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Originally published Monday, February 15, 2010 at 1:37 AM

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European stocks up ahead of euro ministers meeting

European stock markets rose Monday ahead of a meeting of eurozone finance ministers in Brussels, where the Greek debt crisis will top the agenda. However, with many Asian markets and the U.S. closed for public holidays, trading volumes are expected to remain light.

AP Business Writer


European stock markets rose Monday ahead of a meeting of eurozone finance ministers in Brussels, where the Greek debt crisis will top the agenda. However, with many Asian markets and the U.S. closed for public holidays, trading volumes are expected to remain light.

The FTSE 100 index of leading British shares was up 49.60 points, or 1 percent, at 5,192.05 while Germany's DAX rose 40.80 points, or 0.7 percent, at 5,541.19. The CAC-40 in France was 30.77 points, or 0.9 percent, higher at 3,629.84.

The main point of interest for Europe's markets will continue to be the debt problems afflicting Greece, as finance ministers from the 16 euro countries gather in the wake of last Thursday's meeting of EU leaders. On Tuesday, the finance ministers of the full 27-nation European Union meet.

Though EU leaders gave Greece some vocal support, no money or guarantee was offered, primarily because Germany was not willing to stump up any cash. Instead, all agreed that Greece's progress in bringing down its budget deficit will be closely monitored and it would not be allowed to threaten the eurozone. Markets interpreted the latter comment as an implicit guarantee that eurozone policymakers will help the country if its own efforts fail.

An ensuing narrowing in spreads between German and Greek bonds - a sign that the markets think a Greek default is becoming less likely - has diminished expectations that anything substantially new will emerge later.

Daragh Maher, an analyst at Calyon Credit Agricole, said there's now a growing feeling in the markets that the initial storm may has passed and the recently savaged euro could enjoy a return to favor.

"Those currently positioned against the euro on the basis of future Greek wobbles run the risk that the details of the support will be released, likely fostering a substantial narrowing of Greek spreads and an associated rally in the euro," said Maher.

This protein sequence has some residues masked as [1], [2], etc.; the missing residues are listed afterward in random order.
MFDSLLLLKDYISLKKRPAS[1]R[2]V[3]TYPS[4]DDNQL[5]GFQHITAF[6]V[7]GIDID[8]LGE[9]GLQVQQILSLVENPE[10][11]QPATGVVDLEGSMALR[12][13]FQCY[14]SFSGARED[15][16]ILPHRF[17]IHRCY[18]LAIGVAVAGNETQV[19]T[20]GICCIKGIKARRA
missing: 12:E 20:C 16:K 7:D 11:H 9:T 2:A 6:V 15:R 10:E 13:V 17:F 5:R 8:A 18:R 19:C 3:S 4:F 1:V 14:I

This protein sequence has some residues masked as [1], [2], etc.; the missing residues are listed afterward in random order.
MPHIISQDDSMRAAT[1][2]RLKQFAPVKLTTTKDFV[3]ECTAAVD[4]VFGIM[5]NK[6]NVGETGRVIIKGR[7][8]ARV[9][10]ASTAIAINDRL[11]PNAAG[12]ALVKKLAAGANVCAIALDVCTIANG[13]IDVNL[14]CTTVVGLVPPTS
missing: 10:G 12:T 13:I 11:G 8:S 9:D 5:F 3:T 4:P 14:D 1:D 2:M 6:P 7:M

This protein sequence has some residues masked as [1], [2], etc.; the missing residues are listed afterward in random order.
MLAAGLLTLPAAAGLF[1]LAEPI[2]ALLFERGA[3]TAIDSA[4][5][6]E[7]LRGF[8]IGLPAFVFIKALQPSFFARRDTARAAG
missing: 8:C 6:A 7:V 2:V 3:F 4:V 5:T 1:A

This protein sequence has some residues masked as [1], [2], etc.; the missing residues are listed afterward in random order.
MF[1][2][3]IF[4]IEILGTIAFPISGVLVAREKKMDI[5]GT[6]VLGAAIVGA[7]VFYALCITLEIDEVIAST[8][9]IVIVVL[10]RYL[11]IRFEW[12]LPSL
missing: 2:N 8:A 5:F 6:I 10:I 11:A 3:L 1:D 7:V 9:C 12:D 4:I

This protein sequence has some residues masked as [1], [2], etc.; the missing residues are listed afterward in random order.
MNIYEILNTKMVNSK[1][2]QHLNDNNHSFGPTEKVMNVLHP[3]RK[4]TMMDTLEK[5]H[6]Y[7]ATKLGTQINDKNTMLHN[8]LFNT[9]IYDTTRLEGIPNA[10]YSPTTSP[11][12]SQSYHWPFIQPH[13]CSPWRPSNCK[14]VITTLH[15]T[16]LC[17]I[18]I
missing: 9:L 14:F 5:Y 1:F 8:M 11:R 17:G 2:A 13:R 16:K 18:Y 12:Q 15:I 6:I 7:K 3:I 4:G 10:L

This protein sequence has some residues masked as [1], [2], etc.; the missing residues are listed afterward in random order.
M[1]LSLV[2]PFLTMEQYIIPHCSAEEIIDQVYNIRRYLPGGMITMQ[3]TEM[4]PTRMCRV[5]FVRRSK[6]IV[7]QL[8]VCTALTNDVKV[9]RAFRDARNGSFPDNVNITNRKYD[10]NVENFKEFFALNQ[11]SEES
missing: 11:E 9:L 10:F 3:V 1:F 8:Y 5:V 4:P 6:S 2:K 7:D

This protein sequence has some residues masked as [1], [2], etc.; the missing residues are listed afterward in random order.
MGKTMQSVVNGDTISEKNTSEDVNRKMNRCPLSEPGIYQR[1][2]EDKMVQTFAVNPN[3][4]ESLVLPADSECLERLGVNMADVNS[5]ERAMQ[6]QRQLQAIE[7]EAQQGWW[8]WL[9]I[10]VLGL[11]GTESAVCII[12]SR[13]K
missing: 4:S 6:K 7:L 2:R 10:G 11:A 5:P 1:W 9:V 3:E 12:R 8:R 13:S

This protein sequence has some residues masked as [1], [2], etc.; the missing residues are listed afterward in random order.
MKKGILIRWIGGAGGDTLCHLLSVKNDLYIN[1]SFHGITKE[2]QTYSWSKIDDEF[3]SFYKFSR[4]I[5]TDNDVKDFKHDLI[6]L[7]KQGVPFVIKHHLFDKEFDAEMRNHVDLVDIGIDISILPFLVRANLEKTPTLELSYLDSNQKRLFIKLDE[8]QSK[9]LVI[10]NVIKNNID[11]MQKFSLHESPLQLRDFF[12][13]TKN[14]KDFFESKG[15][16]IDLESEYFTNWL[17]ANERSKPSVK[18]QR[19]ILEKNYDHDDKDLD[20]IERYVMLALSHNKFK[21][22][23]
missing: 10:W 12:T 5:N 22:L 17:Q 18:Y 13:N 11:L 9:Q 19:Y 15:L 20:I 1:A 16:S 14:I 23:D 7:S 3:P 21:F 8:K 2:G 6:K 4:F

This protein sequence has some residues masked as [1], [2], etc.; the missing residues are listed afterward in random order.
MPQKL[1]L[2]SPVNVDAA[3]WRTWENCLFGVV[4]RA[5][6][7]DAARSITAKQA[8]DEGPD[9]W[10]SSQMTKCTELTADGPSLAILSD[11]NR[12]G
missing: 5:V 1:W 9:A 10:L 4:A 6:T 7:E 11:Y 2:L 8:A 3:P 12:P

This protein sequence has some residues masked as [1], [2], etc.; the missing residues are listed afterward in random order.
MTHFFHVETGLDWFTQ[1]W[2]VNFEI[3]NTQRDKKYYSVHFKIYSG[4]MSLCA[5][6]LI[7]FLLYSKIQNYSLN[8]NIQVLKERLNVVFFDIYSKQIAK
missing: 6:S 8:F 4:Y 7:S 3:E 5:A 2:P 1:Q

By midmorning London time, the euro was up 0.1 percent at $1.3627. Last week, at the height of the Greek fiscal concerns, the euro had slid to a nine-month low of $1.3533.

Besides Greece, investors have fretted about the public finances in Spain, Portugal and Ireland.

Dubai is also a growing concern amid fears that the highly indebted emirate may repay creditors less than the amounts due - it was November's debt postponement from Dubai World, a government investment company with around $59 billion in debts, that stoked the markets' concerns about overborrowed countries.

Dubai's stock market fell sharply while the cost of insuring against the emirate's debts edged back up.

"While the Dubai problem does involve relative small amounts of outstanding debt, it will remind investors of how difficult a solution for Europe's peripheral might become," said Hans Redeker, global head of foreign exchange strategy at BNP Paribas.


Earlier, much of Asia was closed for the Lunar New Year holiday, including Hong Kong, Shanghai, Singapore and Seoul.

However, Japanese and Australian markets fell as investors reacted to China's move late Friday to curtail bank lending to cool off strong growth there.

Better-than-expected Japanese fourth quarter economic growth figures failed to lift Tokyo's benchmark Nikkei 225 index, which slid 78.89 points, or 0.8 percent, to close at 10,013.30. Analysts said that the monetary tightening in China - the second such move in a month - and uncertainty about the economic outlook in coming quarters weighed on sentiment.

"The GDP figures do signal the economy is recovering, so it wasn't a negative. But otherwise we haven't gotten a lot of upbeat numbers lately," said Kazuhiro Takahashi, a trader at Daiwa Securities SMBC in Tokyo. "There are a lot of players out of the market this week, and I don't expect to see any big moves for a couple days."

Japan's gross domestic product grew at an annual pace of 4.6 percent in the October-December period, keeping Japan just ahead of China as the world's No. 2 economy. Japan's nominal GDP for the 2009 calendar year came to about $5.1 trillion, ahead of China's $4.9 trillion.

Australia's benchmark S&P/ASX200 fell 16.6 points, or 0.4 percent, to 4,545.5.

Wall Street is closed for the Presidents Day holiday.


Associated Press Writer Malcolm Foster in Hong Kong contributed to this report.

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